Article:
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Re: [ontolog-forum] Artificial languages becoming "natural"

To: "[ontolog-forum]" <ontolog-forum@xxxxxxxxxxxxxxxx>
From: "John F. Sowa" <sowa@xxxxxxxxxxx>
Date: Wed, 07 Mar 2007 22:13:00 -0500
Message-id: <45EF7F3C.8080001@xxxxxxxxxxx>
Duane, Keith, Peter, and Leo,    (01)

When we consider collaborative development (by folk) rather
than legislated development (by a standards body), it makes
sense to look at the evolution of natural languages.    (02)

The difference between pidgins and creoles, for example,
is important.  The term "pidgin English" is a mispronounced
version of "business English", and the word "pidgin" has
become the usual term for a mixture used for commercial
purposes among the speakers of two or more natural
languages (such as English and Chinese with mixtures
of Portuguese and Dutch).    (03)

But a "creole" is a language that has native speakers
(often the descendants of mixed ethnic background in a
city where the pidgin is widely spoken).  Pidgins usually
have very little grammar, an impoverished vocabulary, and
idiosyncratic variations from one speaker to another.  But
creoles have a fairly complete grammar, more commonality
among speakers, and a vocabulary that is sufficiently rich
to cover all the needs of the community (with new words
being borrowed from the parent languages as needed).    (04)

So I would say that the collaborative tagging systems
start as pidgins, but they have the potential for evolving
into creoles.    (05)

KDW> ... examples of the tags that you've presented-- “stupid”,
 > “idiots”, “ROTFL” etc--my question is: What value do these
 > particular tags have?    (06)

DN> These stories do have a “haha” factor to them IMO but your
 > actual mileage might vary.    (07)

All natural languages have emotive and evaluative words, and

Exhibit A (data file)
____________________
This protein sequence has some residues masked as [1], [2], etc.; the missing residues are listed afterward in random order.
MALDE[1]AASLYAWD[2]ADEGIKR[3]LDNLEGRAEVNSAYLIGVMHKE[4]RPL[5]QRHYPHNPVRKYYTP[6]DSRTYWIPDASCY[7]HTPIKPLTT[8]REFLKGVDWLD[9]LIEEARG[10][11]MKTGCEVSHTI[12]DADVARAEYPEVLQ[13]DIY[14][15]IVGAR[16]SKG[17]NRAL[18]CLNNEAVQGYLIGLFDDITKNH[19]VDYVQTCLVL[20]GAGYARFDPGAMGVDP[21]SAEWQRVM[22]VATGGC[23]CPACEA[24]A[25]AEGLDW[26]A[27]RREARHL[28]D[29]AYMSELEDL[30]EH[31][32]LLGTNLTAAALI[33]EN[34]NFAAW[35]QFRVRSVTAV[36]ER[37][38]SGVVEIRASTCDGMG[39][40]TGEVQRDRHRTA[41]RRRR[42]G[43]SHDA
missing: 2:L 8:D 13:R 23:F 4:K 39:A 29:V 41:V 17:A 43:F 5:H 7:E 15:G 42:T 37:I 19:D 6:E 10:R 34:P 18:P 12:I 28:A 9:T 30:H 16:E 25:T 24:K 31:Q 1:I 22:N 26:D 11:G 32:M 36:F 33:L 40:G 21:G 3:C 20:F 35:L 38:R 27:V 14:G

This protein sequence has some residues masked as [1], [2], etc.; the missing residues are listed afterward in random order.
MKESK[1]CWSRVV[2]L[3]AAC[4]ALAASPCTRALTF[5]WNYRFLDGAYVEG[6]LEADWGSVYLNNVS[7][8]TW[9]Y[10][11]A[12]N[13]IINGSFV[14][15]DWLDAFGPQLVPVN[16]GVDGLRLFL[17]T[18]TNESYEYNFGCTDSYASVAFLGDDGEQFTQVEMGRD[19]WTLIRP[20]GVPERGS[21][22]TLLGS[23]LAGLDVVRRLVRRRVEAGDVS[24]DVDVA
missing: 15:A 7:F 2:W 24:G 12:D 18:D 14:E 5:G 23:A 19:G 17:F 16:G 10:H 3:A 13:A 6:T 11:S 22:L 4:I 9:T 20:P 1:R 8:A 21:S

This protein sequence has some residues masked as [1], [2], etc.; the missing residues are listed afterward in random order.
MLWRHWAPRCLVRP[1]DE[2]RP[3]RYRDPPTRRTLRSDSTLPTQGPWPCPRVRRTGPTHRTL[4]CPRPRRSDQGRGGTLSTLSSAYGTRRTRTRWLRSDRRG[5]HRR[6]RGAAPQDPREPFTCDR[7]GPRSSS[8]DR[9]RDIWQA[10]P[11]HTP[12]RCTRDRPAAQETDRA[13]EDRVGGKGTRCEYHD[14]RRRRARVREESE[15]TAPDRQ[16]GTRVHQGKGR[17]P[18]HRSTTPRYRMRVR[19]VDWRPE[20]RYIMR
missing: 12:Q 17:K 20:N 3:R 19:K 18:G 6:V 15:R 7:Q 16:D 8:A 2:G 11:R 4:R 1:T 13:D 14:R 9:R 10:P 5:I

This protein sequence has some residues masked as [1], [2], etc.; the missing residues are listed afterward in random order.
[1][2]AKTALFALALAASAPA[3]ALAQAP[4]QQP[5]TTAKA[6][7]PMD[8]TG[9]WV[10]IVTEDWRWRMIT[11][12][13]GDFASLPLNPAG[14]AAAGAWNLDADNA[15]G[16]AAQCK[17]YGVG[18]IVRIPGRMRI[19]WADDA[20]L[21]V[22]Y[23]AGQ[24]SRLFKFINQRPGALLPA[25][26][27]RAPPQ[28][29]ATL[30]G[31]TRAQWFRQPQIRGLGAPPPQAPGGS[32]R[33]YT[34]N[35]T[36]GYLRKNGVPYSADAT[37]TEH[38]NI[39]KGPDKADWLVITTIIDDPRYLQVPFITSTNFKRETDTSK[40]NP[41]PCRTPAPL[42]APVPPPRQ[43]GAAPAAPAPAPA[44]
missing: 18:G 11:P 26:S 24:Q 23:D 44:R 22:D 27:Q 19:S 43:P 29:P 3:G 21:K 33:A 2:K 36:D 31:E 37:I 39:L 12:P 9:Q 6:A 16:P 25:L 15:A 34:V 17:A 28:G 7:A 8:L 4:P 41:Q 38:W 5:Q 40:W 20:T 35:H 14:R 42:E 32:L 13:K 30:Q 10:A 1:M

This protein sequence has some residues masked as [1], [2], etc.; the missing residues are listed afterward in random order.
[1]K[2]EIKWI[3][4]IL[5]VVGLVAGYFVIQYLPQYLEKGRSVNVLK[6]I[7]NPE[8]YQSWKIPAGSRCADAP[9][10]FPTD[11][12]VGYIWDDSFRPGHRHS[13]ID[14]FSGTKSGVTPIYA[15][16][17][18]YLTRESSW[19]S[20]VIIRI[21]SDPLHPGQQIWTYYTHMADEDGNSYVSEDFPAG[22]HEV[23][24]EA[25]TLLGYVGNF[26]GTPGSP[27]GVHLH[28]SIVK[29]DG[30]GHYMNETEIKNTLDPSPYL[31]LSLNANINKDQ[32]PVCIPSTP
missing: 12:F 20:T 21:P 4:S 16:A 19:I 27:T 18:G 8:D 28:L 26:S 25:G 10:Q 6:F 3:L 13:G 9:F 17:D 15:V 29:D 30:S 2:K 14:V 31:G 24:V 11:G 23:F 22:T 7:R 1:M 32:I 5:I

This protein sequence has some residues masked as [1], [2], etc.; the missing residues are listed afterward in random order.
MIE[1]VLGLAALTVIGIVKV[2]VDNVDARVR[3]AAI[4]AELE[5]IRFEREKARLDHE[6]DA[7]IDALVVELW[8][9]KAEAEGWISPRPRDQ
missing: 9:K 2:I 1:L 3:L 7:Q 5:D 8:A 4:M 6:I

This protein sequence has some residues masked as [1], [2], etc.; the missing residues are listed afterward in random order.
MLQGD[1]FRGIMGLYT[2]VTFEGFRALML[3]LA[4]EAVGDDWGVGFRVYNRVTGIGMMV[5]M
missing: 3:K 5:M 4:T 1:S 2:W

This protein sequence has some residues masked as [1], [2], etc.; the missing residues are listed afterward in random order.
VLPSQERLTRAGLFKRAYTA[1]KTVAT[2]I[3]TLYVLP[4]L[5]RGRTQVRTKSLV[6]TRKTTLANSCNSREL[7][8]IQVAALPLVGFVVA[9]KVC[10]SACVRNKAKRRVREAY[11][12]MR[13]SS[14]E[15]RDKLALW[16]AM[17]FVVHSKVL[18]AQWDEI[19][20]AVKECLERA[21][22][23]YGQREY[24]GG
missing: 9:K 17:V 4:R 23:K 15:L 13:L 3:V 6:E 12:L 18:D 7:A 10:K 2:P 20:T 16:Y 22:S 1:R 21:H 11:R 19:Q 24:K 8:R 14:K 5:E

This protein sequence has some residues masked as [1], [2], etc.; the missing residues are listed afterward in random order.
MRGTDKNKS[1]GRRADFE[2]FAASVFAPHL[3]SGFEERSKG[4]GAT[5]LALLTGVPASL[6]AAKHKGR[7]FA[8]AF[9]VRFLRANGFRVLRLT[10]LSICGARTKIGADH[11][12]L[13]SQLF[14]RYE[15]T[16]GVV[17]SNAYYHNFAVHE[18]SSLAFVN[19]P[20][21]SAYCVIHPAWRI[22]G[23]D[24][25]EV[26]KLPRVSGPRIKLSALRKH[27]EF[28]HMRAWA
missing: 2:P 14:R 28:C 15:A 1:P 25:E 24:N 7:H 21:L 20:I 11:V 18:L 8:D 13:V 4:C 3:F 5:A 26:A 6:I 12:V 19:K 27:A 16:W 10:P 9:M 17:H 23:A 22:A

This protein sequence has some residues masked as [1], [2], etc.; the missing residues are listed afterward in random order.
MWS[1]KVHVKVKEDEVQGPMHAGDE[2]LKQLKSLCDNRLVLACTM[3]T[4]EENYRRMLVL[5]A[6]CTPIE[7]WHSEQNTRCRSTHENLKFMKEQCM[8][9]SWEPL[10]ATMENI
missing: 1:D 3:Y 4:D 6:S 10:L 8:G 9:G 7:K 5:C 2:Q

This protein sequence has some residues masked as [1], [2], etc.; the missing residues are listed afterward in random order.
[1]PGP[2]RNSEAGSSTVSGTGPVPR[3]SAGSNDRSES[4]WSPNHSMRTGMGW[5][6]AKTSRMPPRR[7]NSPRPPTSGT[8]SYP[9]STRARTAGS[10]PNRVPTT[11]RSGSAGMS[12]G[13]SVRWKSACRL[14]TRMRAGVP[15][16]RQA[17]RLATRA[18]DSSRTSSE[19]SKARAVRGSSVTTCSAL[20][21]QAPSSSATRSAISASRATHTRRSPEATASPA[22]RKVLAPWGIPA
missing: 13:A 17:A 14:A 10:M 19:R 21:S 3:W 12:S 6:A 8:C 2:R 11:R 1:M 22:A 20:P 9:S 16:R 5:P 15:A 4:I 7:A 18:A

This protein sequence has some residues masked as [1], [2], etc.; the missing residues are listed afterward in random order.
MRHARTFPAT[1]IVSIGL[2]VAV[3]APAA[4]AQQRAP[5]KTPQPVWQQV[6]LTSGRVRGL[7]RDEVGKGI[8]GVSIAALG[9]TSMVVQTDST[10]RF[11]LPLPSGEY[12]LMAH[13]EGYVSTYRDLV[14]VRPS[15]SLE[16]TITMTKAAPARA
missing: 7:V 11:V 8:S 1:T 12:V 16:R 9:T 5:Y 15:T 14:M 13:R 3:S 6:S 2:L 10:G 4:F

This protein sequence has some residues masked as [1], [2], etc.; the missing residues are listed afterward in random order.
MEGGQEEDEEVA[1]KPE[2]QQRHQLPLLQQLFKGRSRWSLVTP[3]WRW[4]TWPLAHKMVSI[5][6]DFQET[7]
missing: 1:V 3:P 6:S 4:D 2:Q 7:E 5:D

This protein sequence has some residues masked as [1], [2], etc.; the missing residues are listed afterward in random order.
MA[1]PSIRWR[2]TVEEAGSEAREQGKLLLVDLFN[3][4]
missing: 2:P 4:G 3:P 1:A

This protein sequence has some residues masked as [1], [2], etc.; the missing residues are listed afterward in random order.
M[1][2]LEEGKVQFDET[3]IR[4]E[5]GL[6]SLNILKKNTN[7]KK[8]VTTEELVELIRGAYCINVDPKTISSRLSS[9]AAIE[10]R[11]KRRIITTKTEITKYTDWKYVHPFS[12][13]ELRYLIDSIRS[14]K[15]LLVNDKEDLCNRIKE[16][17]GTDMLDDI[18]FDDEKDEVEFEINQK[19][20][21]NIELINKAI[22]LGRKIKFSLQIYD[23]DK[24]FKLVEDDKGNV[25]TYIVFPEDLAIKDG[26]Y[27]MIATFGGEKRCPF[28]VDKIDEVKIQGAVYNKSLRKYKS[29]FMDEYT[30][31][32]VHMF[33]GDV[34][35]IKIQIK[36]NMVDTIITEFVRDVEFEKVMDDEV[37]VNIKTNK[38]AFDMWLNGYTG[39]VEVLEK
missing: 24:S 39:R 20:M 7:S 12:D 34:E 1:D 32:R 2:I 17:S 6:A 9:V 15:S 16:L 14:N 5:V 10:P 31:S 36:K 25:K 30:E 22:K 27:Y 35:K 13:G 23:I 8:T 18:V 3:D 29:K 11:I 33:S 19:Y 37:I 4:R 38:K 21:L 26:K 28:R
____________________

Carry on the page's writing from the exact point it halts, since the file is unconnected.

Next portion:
there's no reason why all tags must be neutral and "objective".
They could be useful in looking for reactions concerning
movies, politics, or programming languages and tools.    (08)

But I don't think that people are always going to search
by means of keywords, as they do with the current crop of
search engines.  Algorithms that are more sensitive to the
frequency of such terms and the words they are associated
with are likely to become much more important.    (09)

DN> In any event, the danger of a small group making declarations
 > on representation terms for certain resources is that they fail
 > to comprehend the way others might think of the resource.  In
 > these cases, I think that folksonomies provide a great way for
 > sampling a larger set of how society might label something.    (010)

I agree.  And I think that if RDF and OWL had evolved from a pidgin
instead of being legislated, they might have become considerably
more user friendly.  I believe that standards are important, but
only *after* a lot of alternatives have been tested, and the
best options have survived the trials by hordes of people who
pick and choose what they like.    (011)

DN> If the data collected from a folksonomy can be turned into a
 > thesaurus, that would probably make a much better knowledge